© 1972, The Beate Klarsfeld Foundation
Previous Page Back  Contents  Contents Page 254 Home Page Home Page  Forward Next Page 
not expected that within an hour of my arrival the press would make of the Barbie case something that La Paz seldom sees: a national issue that put the government up against a wall.

On Monday morning I went to the French Embassy, where one of the staff whom I asked for the ambassador told me he ha just come in. Indeed, I had just seen two middle-aged men go by: I waited. Then the consul, whose name was Colombani, came out and said: "The ambassador is not in."

"Do you mean he is not in, or that he does not wish to be in?"

"Take it as you like," he said.

"Has the request for extradition arrived?"

"You'll have to ask the French government Press Division."

I did not press the matter, but went to the Ministry of the Interior, which was next to the French Embassy. A soldier on guard detained me at the entrance and kept saying over and over: "Mañana."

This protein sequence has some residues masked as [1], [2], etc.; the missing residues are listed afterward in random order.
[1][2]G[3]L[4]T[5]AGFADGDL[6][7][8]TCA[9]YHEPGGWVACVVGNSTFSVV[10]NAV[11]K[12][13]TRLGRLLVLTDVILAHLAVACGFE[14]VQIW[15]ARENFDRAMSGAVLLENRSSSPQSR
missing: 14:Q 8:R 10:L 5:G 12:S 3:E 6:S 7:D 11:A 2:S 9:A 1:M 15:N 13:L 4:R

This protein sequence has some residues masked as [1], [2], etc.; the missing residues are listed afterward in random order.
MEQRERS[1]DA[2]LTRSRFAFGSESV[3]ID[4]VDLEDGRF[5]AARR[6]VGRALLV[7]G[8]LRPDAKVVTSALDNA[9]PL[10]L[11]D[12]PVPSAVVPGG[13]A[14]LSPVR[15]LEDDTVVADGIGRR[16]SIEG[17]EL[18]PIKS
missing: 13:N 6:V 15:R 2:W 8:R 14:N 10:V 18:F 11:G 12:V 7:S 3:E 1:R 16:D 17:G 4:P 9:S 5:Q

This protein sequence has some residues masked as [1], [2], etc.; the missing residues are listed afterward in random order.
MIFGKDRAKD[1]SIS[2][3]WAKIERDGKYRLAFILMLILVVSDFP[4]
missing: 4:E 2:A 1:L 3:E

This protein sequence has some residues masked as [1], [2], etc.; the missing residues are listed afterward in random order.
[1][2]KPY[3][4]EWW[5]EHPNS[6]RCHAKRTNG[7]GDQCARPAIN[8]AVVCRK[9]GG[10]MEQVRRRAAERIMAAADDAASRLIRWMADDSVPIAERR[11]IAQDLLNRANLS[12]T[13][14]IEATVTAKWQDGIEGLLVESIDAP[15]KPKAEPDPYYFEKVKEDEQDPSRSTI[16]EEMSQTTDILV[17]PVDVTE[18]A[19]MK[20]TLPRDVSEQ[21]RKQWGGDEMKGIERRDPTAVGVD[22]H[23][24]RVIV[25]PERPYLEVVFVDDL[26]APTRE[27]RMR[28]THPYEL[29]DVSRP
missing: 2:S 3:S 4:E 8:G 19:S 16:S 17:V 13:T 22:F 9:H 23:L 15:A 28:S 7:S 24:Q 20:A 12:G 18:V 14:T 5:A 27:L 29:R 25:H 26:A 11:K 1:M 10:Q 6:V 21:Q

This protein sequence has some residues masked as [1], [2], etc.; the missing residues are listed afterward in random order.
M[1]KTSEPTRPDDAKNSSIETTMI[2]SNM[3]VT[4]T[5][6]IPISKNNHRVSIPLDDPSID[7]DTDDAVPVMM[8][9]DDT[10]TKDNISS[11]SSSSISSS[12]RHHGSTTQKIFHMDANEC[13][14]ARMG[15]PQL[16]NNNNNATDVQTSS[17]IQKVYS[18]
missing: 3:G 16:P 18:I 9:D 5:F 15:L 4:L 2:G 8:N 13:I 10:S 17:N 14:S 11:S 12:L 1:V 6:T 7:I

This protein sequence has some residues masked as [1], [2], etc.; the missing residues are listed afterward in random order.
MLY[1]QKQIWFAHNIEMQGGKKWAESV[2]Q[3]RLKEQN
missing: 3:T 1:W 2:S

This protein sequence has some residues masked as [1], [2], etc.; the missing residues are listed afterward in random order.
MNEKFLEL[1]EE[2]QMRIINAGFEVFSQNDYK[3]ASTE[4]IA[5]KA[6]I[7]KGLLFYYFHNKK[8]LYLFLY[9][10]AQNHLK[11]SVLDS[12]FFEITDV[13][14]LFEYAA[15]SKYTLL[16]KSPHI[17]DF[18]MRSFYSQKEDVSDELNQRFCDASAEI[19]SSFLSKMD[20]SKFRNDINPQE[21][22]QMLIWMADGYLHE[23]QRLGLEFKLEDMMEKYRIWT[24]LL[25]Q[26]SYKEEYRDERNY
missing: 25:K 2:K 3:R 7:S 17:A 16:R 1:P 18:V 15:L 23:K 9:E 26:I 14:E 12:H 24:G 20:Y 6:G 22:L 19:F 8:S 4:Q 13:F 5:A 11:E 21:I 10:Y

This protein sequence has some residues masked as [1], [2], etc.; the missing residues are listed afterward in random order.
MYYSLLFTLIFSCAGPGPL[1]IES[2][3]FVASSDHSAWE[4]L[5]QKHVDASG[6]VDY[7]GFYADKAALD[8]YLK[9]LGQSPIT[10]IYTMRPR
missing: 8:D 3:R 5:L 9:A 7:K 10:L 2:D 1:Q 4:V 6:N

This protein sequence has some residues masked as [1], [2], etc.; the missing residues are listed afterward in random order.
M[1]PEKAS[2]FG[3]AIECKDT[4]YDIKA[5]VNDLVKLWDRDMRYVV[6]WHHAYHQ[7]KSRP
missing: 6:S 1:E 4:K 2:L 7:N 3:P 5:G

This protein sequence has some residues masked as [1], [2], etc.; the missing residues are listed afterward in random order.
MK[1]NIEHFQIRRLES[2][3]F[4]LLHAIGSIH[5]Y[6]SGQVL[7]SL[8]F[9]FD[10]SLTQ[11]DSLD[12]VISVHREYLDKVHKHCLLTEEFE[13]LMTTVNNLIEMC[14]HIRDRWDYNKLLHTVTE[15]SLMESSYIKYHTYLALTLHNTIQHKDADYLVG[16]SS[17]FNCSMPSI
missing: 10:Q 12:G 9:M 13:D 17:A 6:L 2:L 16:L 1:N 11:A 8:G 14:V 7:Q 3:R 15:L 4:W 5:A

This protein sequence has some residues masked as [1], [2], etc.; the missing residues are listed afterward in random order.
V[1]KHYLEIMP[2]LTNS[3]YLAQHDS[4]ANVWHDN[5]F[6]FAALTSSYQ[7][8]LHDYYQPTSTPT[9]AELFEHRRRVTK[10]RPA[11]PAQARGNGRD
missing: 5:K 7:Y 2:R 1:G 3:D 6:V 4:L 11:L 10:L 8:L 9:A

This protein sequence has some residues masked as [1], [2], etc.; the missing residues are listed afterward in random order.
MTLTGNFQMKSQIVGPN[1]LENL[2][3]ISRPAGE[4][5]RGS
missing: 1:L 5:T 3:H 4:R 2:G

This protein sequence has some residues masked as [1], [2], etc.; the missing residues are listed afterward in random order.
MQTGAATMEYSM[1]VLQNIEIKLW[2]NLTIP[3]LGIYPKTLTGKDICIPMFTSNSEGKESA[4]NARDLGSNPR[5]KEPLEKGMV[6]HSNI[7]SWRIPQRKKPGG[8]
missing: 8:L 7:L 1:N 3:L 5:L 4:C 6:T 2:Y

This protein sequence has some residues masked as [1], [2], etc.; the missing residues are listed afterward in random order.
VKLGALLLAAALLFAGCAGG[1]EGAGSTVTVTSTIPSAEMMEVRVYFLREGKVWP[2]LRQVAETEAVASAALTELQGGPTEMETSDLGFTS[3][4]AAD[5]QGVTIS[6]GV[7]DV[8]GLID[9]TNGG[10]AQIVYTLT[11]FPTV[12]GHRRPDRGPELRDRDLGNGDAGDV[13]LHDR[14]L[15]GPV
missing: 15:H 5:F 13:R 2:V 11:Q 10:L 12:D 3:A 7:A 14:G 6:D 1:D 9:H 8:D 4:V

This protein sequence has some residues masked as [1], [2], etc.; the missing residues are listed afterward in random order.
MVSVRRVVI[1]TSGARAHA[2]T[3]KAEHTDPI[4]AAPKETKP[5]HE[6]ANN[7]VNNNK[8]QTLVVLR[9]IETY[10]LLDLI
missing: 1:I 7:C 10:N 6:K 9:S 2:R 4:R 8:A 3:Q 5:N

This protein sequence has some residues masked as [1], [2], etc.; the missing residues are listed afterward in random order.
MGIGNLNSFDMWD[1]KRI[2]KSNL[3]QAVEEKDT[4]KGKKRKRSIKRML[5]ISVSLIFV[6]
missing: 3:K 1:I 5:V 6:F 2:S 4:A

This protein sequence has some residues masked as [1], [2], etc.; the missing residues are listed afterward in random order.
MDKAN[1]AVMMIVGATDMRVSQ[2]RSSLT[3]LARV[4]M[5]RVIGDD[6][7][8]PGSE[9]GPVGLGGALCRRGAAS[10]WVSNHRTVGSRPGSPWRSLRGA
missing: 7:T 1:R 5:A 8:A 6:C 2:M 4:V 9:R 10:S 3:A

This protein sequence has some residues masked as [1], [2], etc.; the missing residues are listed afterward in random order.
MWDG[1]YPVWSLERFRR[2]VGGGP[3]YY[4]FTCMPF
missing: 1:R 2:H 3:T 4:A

At the hotel the reporters arranged an appointment with the Immigration Minister, Rudolfo Greminger, and tried to get me one with the President, Colonel Banzer. I met Greminger that afternoon, and found him to be about thirty years old, with European charm. His welcome was a little cool, however, so I just: left him my data so that he could have it photocopied.

Ladislas de Hoyos, from the ORT second network, and his crew had set up their television equipment at the Hotel Sucre. At least one organ of the press had sent a reporter to the place where Barbie, who had made so much ink flow in France, was. It seemed strange to me that newspapers can send reporters to Hong Kong or Australia to cover the drug traffic or a football match, but are quit content to handle something like the Barbie case from Paris or Lyon without letting the French know the real situation in Bolivia.

I still had a headache, and practically no appetite. The hotel food did not help. I made do with an avocado salad and stewed fruit.

Then I went back to work with the reporters, who never stopped telephoning and showing up at my room until late that night, for they wanted to hear everything about my progress during the day. We had long interviews, and I told them all about the Gestapo, Nazism, the Resistance, and the death camps. They were far removed from all those facts. How could we expect to obtain Altmann's extradiction if the Bolivians were not completely convinced that he was Barbie and had been a real criminal who plied
© 1972, The Beate Klarsfeld Foundation
Previous Page  Back Page 254 Forward  Next Page